From The Inbox

Bryson DeChambeau simply outsmarts his opponents

In winning the U.S. Open, DeChambeau beats his rivals in body and mind while playing a game that is inaccessible to most others

We heard seemingly nonstop, particularly over the weekend at the U.S. Open, about Bryson DeChambeau and his uninterrupted mental calculations underlying and defining his brand of golf. TV announcers and color analysts alike made it pretty clear that where DeChambeau saw issues in places, they didn’t even see places. It’s quite likely that a few of his 143 starting competitors are intelligent, but none excelled in applied intelligence as DeChambeau did (“2020 U.S. Open: It’s Bryson DeChambeau, by a long shot,” Sept. 21).

Other than extolling his relatively recent addition of a powerful 40 pounds of body weight, the talking heads made very little mention, if any, of his body IQ. I am here to do it.

Body IQ: high. If we were to look at DeChambeau as a computer, his brain would be the programming and his body the hardware. Sophisticated programming would mean nothing if the hardware fed to it were not capable of interpreting it properly.

DeChambeau has some first-rate hardware, in my opinion, clearly capable of interpreting its programming. Beyond his size and strength, he possesses excellent proprioception (e.g., perception or awareness of the position and movement of the body) and the high level of athleticism to know what to do with it. Moreover, he has learned to subdue the body parts most likely to screw up a golfer up: the hands.

He definitely applies the universal golf instruction to play using the large muscles. A simple demonstration of all of the above was the conversation late in the final round between DeChambeau and his caddie, Tim Tucker, in which they agreed on 10:30, which I took to mean that his backswing would go to 45 degrees above parallel. I’ve read that DeChambeau calibrates his wedge swings similarly, with differing angles of backswing. I have little doubt that a similar methodology applies to his putting, and others to different aspects of his game.

DeChambeau is a complete high-IQ package playing a brand of golf not accessible by many.

Ken Olshansky
Wellington, Fla.

There’s no turning back
They said it couldn't be done. Can't play golf that way; can't win a major that way. Not at Winged Foot; not with that rough. Except, I guess you can. USGA officials said they were happy and pleased to award the trophy to Bryson DeChambeau (“2020 U.S. Open: It’s Bryson DeChambeau, by a long shot,” Sept. 21).

I suspect that they were lying. I imagine that they were about as happy as Augusta National officials were at the Masters in 2018 when Patrick Reed won. DeChambeau represents everything that is anathema at USGA headquarters in Far Hills, N.J.: bomb and gouge as the way to play the game. His victory – at Winged Foot, no less – is the equivalent of the Antichrist accepting the trophy.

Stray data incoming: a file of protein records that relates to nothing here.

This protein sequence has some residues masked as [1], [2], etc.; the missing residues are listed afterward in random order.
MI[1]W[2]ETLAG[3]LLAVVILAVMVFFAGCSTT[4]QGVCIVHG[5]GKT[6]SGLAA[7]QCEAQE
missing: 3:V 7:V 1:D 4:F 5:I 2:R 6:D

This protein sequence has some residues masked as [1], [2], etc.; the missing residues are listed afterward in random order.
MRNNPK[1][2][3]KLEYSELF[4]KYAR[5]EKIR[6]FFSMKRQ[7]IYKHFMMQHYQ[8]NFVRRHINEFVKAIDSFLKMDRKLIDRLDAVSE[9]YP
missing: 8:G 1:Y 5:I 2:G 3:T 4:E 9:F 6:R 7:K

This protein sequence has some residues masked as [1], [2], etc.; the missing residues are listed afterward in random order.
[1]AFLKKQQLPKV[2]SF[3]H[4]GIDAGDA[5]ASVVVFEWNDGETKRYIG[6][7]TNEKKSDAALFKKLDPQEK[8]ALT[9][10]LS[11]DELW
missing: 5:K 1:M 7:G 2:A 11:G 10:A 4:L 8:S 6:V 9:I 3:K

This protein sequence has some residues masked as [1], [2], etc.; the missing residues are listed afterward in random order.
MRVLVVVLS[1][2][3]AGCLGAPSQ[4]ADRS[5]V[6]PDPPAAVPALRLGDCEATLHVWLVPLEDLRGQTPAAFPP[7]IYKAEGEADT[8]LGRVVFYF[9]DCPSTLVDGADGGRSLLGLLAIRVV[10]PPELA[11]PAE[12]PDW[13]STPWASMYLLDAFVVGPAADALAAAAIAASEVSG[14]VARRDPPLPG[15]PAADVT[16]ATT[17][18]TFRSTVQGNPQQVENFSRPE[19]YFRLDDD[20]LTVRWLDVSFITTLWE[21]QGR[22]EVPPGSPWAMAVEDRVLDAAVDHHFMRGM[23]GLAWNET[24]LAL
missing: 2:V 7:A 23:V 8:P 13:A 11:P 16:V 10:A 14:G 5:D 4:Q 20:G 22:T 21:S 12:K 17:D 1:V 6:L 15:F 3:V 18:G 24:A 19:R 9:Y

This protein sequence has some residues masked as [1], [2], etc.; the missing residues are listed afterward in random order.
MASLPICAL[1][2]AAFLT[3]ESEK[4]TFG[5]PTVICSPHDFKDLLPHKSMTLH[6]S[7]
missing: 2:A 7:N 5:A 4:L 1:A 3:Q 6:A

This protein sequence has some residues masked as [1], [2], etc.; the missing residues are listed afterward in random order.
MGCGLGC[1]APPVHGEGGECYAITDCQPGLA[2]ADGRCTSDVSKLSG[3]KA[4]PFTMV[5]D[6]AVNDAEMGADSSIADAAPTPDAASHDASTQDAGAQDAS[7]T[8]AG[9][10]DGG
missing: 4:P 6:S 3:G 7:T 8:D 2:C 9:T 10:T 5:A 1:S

But the horse is out of the barn. Kids everywhere are working to hit it like Bryson, or runner-up Matthew Wolff or a bunch of other guys who hit it a mile, find it and hit again.

The idea that somehow things are going back to those short-hitting days of yore are a fantasy. I suggest that the blue blazers at USGA headquarters take a tip from the immortal Bart Simpson: “Don't have a cow, man.”

Blaine Walker
St. Paul, Minn.

Rory McIlroy should start to take ‘advantage,’ too
All golf clubs, putter included, should be held in the hands, with no part of the club touching any other part of the body. Now, where you put your hands is up to you. If you want to wield a long putter and brace your hand on your chest, be my guest. Just do not let any part of the club touch your chest.

So, I see where Rory McIlroy’s comment regarding how Bryson DeChambeau has “taken advantage of where the game is at the minute” is coming from (“2020 U.S. Open: It’s Bryson DeChambeau, by a long shot,” Sept. 21). McIlroy is my favorite player. So, if he wants to take advantage, I would say to him, stop four-putting, learn to read greens better and maybe start hitting your wedges inside 40 feet a little more often, such as in November at Augusta. Now that would be awesome.

But look out. The putter-bracing B.A.D. man won a major, and his confidence will be sky high.

So good luck at Augusta, Rory. And don’t four-whack.

Ken Drake
Albany, Ore.

A bad influence
Did you notice regarding U.S. Open winner Bryson DeChambeau that all of his playing competitors had their worst rounds of week with him? (“2020 U.S. Open: It’s Bryson DeChambeau, by a long shot,” Sept. 21).

Dustin Johnson, 73; Tony Finau, 73 (tied); Patrick Reed, 77; and Matthew Wolff, 75.

DeChambeau would be terrible to play with. By the 14th hole, I’d walk over, grab his book and tear it up. (And be disqualified ... but worth it.)

Gordon Williams
Ellsworth, Ohio

Shazam! What a surprise, surprise, surprise from Lee Westwood
As Gomer Pyle would say, "Surprise, surprise, surprise.” Well, that's how I felt seeing Lee Westwood playing in the U.S. Open.

Just a few weeks ago, the brash Westwood dished on America, saying that he would not play here because Americans were not taking this pandemic seriously. Really, Lee. We banned travel from China in early February, did crash programs in building life-saving machines and put military hospital ships in California and New York Harbor.

The U.S. is not a tiny country like Britain, and we have a complex government structure. Unless the chief executive has marshal law, the president can't just dictate rules for all to follow. So, it was so surprising to see Westwood and many other players from foreign countries arrive in New York.

I did see him fist-bumping other players and having personal contact with his caddie. Was that good practice in this pandemic?

Really, Lee.

Patrick Scott
Lakewood Ranch, Fla.

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